“Our county voted for President Trump, so I’m not sure they quite understand what is going to happen. I don’t think people realize how much we rely on these services. I don’t think people are making the connection between cutting the HUD funds and paving our streets or building new affordable housing.” NYT
LARC provided to roughly 5,200 low-income Granite Staters in 2016 alone, is now under threat. The Trump administration’s budget plan proposes to eliminate the Legal Services Corp. – the federal dollars that fund about 70 percent of LARC’s work. “I honestly don’t know how LARC would survive at all if that money went away,” Executive Director Breckie Hayes-Snow said. And Bilodeau – who voted for Trump – doesn’t want that to happen. She said she elected her president precisely because she thought he would help the poor people of America who need services like LARC. AP
"Democracy is the theory that the common people know what they want, and deserve to get it good and hard."
A couple of weeks ago my dog Bella passed away - just a few days away from her 10th birthday. Probably the only good thing about blogging, which is no more than yelling at clouds after all, is I have 10 years of photos to reflect on. Just a few of her greatest hits:
It's a tough business coming home to an apartment without a dog. My vet left me a letter with the following poem,
“The individual defendants, aided by PwC, knowingly cause Caterpillar to engage in an improper, illegal and possibly criminal course of conduct spanning more than a dozen years.” According to the complaint, one PwC employee discussing the alleged scheme over email with a manager said they would need to “do some dancing” to defend the transaction to tax authorities, but the manager replied that they would both “be retired” before the IRS would conduct an audit.
In his prepared remarks, Trump mentioned jobs 14 times, immigration 9 times and safety 8 times.
The overall theme was big solutions to big problems. The problem is that most of the problems Trump described aren’t real. By any measure, the economy has been growing for years, net illegal immigration is low, violent crime is down significantly and terrorism kills almost no one. Political Wire
All the best problems to solve are those ones that have already been fixed.
Most of America thinks Trump is fairly entertaining, but none more than Wall Streeters. If we're honest it's because most of his bile is directed elsewhere now and we're used to obnoxious New Yorkers (shit, just look in the mirror).
To be fair though, a lot of Trump policies are just better than the alternative. Case in point - Clinton wanted to put a no-fly zone over Syria, essentially starting a war with Russia. I'm no fan of Russia and think Trump's embrace of Putin is weird, but I also don't think you should go around poking bears either. That's because I'm not an idiot.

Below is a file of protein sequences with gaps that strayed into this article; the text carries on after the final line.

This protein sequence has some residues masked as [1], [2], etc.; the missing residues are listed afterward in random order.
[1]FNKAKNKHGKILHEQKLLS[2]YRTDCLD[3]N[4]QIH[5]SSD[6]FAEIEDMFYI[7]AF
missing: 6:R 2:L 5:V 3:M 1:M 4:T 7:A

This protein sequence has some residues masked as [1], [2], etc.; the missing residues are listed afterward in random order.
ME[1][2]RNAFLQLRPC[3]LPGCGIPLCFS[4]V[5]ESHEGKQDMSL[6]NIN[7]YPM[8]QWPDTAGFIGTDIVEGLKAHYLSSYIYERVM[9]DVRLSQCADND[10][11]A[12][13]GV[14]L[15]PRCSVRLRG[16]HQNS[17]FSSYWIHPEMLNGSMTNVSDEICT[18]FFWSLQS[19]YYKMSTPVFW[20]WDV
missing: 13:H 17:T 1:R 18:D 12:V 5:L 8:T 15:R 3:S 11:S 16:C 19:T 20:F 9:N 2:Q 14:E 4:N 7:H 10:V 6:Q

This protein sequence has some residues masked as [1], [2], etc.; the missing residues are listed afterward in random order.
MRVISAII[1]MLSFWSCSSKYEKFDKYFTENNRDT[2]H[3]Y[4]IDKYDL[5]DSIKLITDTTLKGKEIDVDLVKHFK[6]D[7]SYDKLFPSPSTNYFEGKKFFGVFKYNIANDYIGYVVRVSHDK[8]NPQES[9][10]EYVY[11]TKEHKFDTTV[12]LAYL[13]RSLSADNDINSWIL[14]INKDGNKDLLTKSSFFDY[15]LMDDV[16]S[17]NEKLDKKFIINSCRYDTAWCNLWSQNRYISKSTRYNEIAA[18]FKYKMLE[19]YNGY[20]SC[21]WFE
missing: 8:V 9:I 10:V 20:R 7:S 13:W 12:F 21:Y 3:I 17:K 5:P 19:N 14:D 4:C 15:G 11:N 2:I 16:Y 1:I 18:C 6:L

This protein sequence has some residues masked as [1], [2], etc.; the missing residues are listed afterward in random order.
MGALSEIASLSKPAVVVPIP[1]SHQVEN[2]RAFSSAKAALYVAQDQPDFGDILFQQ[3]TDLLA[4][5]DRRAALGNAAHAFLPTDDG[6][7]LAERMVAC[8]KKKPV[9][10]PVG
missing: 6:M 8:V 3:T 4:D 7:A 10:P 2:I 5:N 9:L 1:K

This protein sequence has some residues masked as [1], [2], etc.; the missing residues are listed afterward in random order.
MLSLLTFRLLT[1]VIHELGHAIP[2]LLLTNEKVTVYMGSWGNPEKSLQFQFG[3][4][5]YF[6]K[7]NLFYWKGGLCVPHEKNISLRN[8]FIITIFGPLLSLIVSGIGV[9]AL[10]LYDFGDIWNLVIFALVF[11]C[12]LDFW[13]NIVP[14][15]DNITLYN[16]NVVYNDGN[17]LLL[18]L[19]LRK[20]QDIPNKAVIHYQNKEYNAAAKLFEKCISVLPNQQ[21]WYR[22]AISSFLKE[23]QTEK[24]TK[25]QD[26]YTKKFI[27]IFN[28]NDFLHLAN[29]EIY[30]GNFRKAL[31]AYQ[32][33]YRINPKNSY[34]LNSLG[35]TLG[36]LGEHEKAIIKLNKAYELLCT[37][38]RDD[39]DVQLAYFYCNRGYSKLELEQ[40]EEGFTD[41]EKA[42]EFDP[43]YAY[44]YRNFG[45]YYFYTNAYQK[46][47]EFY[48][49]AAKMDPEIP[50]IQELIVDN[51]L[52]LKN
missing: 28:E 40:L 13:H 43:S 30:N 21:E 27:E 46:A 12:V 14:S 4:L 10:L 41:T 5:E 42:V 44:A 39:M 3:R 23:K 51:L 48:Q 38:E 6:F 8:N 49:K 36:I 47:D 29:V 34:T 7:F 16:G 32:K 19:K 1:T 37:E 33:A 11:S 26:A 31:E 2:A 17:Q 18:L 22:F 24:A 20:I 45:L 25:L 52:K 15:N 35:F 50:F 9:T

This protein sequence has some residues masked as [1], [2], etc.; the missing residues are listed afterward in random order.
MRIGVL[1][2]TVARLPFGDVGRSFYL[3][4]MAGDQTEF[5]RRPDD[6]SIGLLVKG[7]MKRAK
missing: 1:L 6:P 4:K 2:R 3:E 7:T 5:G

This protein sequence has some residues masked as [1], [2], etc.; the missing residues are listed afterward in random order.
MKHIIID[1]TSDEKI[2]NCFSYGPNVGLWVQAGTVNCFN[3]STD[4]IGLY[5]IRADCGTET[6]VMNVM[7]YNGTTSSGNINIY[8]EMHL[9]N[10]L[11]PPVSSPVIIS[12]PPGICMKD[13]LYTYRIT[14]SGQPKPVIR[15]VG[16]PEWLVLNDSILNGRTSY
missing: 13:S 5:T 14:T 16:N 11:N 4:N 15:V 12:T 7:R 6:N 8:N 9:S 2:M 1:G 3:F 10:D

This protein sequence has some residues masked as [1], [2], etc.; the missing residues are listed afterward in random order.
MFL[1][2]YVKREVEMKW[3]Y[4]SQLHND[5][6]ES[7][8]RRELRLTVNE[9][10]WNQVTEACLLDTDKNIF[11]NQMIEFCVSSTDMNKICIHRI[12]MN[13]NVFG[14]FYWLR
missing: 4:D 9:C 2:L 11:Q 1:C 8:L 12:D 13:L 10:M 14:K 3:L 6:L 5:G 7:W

On the domestic side, I do think US companies should do more to help American workers. I don't think they should incorporate elsewhere, nor ship jobs overseas. They've become what they are because of a myriad of US support over the years and should reflect that in their hiring and strategic decisions.
The biggest case against Trump is simply that he believes strange things and that could get the country into trouble. An elegant way of describing how we rationalize this is as follows:
The Big Trump hypothesis: The president is a vindictive demagogue and a unique threat to Americans norms and institutions, with the potential to wreak havoc on the country’s politics, economics, and culture.
The Little Trump hypothesis regards these fears and declares: “meh." Instead, it posits that the president will be a loud yet minor figure, sound and fury signifying nothing; a wannabe superhero hemmed in by the limited powers of the executive branch. Rather than rule like a populist demagogue, he will mostly sign bills written by his pro-business staffers and approved by a pro-business Congress.
“You are patiently standing in a long line” for something you call the American dream. You are white, Christian, of modest means, and getting along in years. You are male. There are people of color behind you, and “in principle you wish them well.” But you’ve waited long, worked hard, “and the line is barely moving.”
Then “Look! You see people cutting in line ahead of you!” Who are these interlopers? “Some are black,” others “immigrants, refugees.” They get affirmative action, sympathy and welfare — “checks for the listless and idle.” The government wants you to feel sorry for them.
And who runs the government? “The biracial son of a low-income single mother,” and he’s cheering on the line cutters. “The president and his wife are line cutters themselves.” The liberal media mocks you as racist or homophobic. Everywhere you look, “you feel betrayed.”
only 163 Americans have died in terrorist attacks of any kind since September 2001, coming out to an average of 10.87 deaths each year. In other words, the odds that a given American will die in a terrorist attack this year are about 1 in 29 million — and yet still more than half of Americans fear it will happen to them Stratfor.